"The shot at the top of this story was taken on Whidbey Island, where we teach an annual workshop or two. It’s a remarkably pastoral part of the country. One of the best views is from Ebey’s landing. Big foreground scene and large sky. This is an obvious candidate for a Graduated ND.

"This first shot (at left), which was taken without using any filter, is too lackluster. This can be fixed with software to an extent, but by using the 3-stop hard-step Graduated ND filter to create the second image I maintained detail in the subtle clouds and darkened the trees. I slightly overexposed the scene to open up the foreground. The result was a much better balance of exposure levels and greater detail in every area of the image. Afterward, some digital work was done in the foreground to increase contrast and color saturation.

"This next image was shot in Acadia National Park. I got there a little late, for me, and saw the pink granite beginning to light up as I was climbing down to the boulder beach.

"After getting set up for the shot, I determined that HDR was not the right choice to render the subtle tones in this scene (based on prior experience). So, I began to experiment with my ND's. There is obviously a way to meter the foreground, then meter the sky to determine the exposure range, but I've done this enough that I could "ball park" it when in a fleeting light situation, like this is. And, of course, adjusting the exposure based on the histogram is a great aid in modern digital photography. So, I spot metered to brighten the foreground, then estimated that I needed a 3-stop soft-step filter to hold back the sky and reveal the delicate clouds. This worked out nicely, but left the distant cliff too bright.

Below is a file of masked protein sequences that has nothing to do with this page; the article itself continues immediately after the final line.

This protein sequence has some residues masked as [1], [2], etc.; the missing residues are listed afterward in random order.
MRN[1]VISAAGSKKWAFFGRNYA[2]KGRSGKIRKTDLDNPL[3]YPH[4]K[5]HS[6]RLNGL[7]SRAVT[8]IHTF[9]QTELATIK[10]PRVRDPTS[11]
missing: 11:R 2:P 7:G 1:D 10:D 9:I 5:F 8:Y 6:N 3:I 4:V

"I combined the 3-stop soft step with a 2-stop Reverse Graduated ND filter stacked in such a way that the sky was held back as the reverse grad kept the granite cliff dark. And, of course, the foreground maintained its brighter, more open look.

"So, as you can see, the natural look is back 'in' with this busy photographer. I have rediscovered the value of using my extensive set of Singh-Ray Graduated ND filters to make my outdoor images right in the camera."

Tony Sweet is a Nikon Legend Behind the Lens, Lensbaby Guru, and original Nik Team Member. Workshops, books/DVDs, and video tutorials are listed on his newly minted website, and you can find him all over the social media networks.

TonySweet.com | Blog | Facebook | Twitter | Google+ | Vimeo | 500px | Flickr